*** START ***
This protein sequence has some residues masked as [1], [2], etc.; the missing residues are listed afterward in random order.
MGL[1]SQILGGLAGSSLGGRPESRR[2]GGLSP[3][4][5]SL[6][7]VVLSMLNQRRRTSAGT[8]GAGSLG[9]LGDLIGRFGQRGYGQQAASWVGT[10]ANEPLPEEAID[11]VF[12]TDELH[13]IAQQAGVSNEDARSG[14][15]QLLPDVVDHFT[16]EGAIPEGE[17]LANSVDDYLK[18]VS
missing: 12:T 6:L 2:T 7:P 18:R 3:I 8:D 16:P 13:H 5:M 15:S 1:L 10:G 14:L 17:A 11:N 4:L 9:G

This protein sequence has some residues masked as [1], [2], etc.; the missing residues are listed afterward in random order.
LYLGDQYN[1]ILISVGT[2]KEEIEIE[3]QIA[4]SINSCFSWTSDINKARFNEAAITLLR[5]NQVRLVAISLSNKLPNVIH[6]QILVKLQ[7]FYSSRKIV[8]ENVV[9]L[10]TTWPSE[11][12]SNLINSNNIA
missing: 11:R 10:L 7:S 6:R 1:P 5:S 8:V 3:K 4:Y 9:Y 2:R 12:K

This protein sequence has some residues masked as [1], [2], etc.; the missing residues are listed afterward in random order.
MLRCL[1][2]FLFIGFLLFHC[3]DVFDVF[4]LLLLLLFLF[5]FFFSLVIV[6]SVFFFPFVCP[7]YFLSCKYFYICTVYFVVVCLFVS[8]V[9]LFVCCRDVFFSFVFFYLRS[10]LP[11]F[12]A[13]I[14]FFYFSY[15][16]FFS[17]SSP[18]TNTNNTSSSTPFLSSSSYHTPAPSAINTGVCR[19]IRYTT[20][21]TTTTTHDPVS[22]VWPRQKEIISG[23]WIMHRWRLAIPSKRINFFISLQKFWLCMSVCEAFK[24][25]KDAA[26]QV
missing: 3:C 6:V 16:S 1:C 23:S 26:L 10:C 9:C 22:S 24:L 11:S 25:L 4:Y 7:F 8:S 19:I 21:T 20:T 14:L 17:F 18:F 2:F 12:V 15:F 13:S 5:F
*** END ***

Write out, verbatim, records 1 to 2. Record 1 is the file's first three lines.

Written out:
This protein sequence has some residues masked as [1], [2], etc.; the missing residues are listed afterward in random order.
MGL[1]SQILGGLAGSSLGGRPESRR[2]GGLSP[3][4][5]SL[6][7]VVLSMLNQRRRTSAGT[8]GAGSLG[9]LGDLIGRFGQRGYGQQAASWVGT[10]ANEPLPEEAID[11]VF[12]TDELH[13]IAQQAGVSNEDARSG[14][15]QLLPDVVDHFT[16]EGAIPEGE[17]LANSVDDYLK[18]VS
missing: 12:T 6:L 2:T 7:P 18:R 3:I 8:D 16:P 13:H 5:M 15:S 1:L 10:G 14:L 17:A 11:N 4:L 9:G

This protein sequence has some residues masked as [1], [2], etc.; the missing residues are listed afterward in random order.
LYLGDQYN[1]ILISVGT[2]KEEIEIE[3]QIA[4]SINSCFSWTSDINKARFNEAAITLLR[5]NQVRLVAISLSNKLPNVIH[6]QILVKLQ[7]FYSSRKIV[8]ENVV[9]L[10]TTWPSE[11][12]SNLINSNNIA
missing: 11:R 10:L 7:S 6:R 1:P 5:S 8:V 3:K 4:Y 9:Y 2:R 12:K